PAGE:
MULTI[FUNCTIONAL] an approach to maximize use of remnant urban space
PublisherThe University of Arizona.
RightsCopyright © is held by the author. Digital access to this material is made possible by the College of Architecture, Planning, and Landscape Architecture, and the University Libraries, University of Arizona. Further transmission, reproduction or presentation (such as public display or performance) of protected items is prohibited except with permission of the author or the department.
Collection InformationThis item is part of the College of Architecture, Planning, and Landscape Architecture Master's Theses and Reports collections. For more information about items in this collection, please contact the UA Campus Repository at email@example.com.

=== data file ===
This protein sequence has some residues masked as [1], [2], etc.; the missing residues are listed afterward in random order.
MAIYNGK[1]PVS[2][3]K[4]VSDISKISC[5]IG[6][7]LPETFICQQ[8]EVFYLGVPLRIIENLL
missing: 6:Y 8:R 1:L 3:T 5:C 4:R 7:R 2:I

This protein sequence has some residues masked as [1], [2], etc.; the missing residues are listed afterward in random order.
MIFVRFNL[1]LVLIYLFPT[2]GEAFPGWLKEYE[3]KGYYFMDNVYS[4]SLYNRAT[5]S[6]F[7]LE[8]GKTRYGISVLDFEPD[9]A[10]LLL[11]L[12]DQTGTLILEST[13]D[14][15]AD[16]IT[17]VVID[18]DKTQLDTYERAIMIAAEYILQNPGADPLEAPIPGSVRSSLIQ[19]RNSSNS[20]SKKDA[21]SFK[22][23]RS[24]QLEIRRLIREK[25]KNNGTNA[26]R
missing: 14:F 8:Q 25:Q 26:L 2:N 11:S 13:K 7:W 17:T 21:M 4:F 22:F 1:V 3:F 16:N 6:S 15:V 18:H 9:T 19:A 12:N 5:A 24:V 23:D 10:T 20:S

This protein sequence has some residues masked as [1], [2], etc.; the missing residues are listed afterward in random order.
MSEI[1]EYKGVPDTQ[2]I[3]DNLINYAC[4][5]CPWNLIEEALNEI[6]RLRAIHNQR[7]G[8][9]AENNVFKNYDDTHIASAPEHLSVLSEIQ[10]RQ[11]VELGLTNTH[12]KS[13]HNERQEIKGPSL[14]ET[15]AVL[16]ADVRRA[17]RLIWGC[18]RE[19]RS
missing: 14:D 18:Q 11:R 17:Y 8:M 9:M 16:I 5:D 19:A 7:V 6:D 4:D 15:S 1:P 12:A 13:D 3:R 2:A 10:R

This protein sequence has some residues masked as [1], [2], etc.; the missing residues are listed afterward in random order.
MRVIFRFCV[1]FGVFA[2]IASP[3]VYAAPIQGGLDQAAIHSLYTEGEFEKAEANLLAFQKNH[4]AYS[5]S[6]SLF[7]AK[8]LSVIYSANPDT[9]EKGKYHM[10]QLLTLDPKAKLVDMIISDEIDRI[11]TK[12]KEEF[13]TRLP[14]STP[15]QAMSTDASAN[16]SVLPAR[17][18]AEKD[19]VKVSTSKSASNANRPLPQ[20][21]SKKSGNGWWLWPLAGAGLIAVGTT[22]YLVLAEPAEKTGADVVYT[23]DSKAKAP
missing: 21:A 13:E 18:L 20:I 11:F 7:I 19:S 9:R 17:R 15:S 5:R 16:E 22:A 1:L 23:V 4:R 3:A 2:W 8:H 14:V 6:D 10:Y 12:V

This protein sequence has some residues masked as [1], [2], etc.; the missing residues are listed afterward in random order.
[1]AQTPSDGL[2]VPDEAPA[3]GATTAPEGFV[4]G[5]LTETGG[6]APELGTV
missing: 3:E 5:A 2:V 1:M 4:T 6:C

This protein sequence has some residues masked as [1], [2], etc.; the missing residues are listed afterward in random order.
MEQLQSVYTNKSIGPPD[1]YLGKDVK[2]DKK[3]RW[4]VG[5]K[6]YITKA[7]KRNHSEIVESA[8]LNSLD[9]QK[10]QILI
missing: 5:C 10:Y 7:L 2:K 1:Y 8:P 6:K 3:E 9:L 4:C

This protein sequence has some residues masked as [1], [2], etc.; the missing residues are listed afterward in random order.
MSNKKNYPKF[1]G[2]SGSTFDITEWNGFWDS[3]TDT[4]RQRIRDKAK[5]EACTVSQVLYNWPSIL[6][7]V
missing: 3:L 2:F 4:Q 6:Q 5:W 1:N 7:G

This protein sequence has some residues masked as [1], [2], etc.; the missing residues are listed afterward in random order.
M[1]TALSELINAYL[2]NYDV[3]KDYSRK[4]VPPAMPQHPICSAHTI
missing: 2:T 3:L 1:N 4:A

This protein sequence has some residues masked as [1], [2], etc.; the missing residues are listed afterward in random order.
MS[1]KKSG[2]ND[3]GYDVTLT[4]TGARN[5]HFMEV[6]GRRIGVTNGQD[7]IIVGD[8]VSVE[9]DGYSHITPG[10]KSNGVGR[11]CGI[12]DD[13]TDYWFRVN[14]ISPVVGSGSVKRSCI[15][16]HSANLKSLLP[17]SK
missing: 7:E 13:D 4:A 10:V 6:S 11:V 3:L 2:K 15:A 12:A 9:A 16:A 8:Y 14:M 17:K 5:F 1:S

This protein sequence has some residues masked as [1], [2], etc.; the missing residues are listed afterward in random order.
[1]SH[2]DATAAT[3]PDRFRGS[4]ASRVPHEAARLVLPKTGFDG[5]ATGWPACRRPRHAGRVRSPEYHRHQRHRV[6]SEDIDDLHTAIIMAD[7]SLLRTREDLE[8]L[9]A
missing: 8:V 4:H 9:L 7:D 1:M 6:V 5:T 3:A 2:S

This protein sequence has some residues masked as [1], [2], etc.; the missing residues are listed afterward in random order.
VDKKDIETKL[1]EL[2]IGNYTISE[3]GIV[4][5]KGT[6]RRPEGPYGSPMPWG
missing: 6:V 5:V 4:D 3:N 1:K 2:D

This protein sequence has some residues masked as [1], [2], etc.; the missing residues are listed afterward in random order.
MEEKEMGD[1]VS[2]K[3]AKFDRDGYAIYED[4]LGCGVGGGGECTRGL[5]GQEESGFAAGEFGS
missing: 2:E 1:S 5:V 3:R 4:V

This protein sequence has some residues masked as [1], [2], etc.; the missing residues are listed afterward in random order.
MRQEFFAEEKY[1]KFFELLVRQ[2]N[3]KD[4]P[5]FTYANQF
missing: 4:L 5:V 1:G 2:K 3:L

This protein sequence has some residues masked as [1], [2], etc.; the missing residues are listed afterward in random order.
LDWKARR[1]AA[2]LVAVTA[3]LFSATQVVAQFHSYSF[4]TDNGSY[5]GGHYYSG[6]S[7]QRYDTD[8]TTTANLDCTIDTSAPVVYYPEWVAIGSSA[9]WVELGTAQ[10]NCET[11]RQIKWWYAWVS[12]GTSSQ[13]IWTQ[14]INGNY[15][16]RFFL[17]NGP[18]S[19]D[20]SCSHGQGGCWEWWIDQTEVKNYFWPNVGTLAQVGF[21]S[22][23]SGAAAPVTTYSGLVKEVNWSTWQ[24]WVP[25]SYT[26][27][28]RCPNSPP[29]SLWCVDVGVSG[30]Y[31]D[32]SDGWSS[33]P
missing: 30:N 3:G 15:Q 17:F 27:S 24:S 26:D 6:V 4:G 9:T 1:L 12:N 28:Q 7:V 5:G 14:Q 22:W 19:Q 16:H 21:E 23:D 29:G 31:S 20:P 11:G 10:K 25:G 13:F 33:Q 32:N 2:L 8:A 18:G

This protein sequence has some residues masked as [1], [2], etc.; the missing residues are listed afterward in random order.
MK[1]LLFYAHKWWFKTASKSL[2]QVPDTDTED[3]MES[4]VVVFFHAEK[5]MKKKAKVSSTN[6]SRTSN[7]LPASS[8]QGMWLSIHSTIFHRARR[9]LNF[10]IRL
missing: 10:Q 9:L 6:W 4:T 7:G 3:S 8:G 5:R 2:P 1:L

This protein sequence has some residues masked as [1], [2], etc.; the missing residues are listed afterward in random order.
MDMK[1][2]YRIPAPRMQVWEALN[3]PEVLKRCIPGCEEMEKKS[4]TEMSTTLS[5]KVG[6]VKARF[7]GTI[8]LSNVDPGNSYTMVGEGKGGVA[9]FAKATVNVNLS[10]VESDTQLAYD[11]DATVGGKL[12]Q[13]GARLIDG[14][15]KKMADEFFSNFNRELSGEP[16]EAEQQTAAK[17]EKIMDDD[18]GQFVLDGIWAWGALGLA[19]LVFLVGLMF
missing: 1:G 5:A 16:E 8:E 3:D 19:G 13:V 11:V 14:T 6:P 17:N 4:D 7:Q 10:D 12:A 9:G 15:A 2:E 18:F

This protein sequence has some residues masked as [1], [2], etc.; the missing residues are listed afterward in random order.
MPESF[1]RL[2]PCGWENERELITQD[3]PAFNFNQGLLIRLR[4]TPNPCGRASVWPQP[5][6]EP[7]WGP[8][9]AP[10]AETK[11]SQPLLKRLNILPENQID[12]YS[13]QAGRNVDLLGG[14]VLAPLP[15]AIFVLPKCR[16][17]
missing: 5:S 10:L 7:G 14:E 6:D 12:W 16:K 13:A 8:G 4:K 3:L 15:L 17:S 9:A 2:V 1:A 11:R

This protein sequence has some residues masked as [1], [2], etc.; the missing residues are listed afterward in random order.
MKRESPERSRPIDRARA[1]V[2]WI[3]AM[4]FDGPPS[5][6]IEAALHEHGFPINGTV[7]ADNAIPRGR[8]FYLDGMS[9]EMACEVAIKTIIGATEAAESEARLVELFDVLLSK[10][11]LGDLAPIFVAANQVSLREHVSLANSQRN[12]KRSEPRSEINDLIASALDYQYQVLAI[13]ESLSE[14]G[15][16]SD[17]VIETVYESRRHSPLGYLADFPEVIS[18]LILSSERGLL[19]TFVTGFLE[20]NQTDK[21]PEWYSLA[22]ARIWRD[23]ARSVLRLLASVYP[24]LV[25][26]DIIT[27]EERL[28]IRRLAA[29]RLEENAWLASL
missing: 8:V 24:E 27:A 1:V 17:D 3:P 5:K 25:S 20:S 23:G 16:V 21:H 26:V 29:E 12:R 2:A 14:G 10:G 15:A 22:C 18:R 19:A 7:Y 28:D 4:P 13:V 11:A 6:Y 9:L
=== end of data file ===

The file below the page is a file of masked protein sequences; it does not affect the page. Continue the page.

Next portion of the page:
AbstractThe urbanization boom this country experienced in the twentieth century set the foundation for the urban fabric we live in today. The urban fabric functions as a result of the many and varied systems modern society has built in hopes of taming the forces of nature. An important example of one of these networks, though seldom seen and rarely celebrated, is the urban drainage system. Creeks and wetlands covered significant portions of coastal southern California until urbanization arrived in the early twentieth century. Typically small in scale but rich in biodiversity, these creeks came roaring to life following winter rains, draining the basin to the sea, all while feeding the wetlands that protected the coastal land. However, in an attempt to eliminate flooding risk and provide stable land on which to build, the majority of the coastal creeks were entombed in concrete, some above ground, and others below. What sounded like a good idea at the time has become a relic of the past. The experiment has demonstrated what happens when an ecological resource is misinterpreted as a liability in the urban fabric. That is, with research and observation, it is now becoming clear that these resources are assets to the communities and regions in their vicinities. Additionally, these potential resources have been walled off and shut away from the public, creating corridors that act as barriers within the urban fabric. A new attitude has emerged toward urban drainage infrastructure as the potential ecological and social benefits of green infrastructure become clearer in the public’s mind. Research along with many successful infrastructure projects from around the globe demonstrate the potential multiple benefits green infrastructure strategies can provide. These projects offer examples of strategies and elements that combine to create successful multi-functional spaces centered on urban infrastructure. A desire to synthesize these new strategies and traditional landscape architectural methods informed the development of a master plan for remnant urban space straddling a channelized coastal waterway in Oxnard, CA. This project demonstrates one approach to re-imagining coastal infrastructure as a multifunctional asset that provides habitat and recreational and social opportunities for the local community.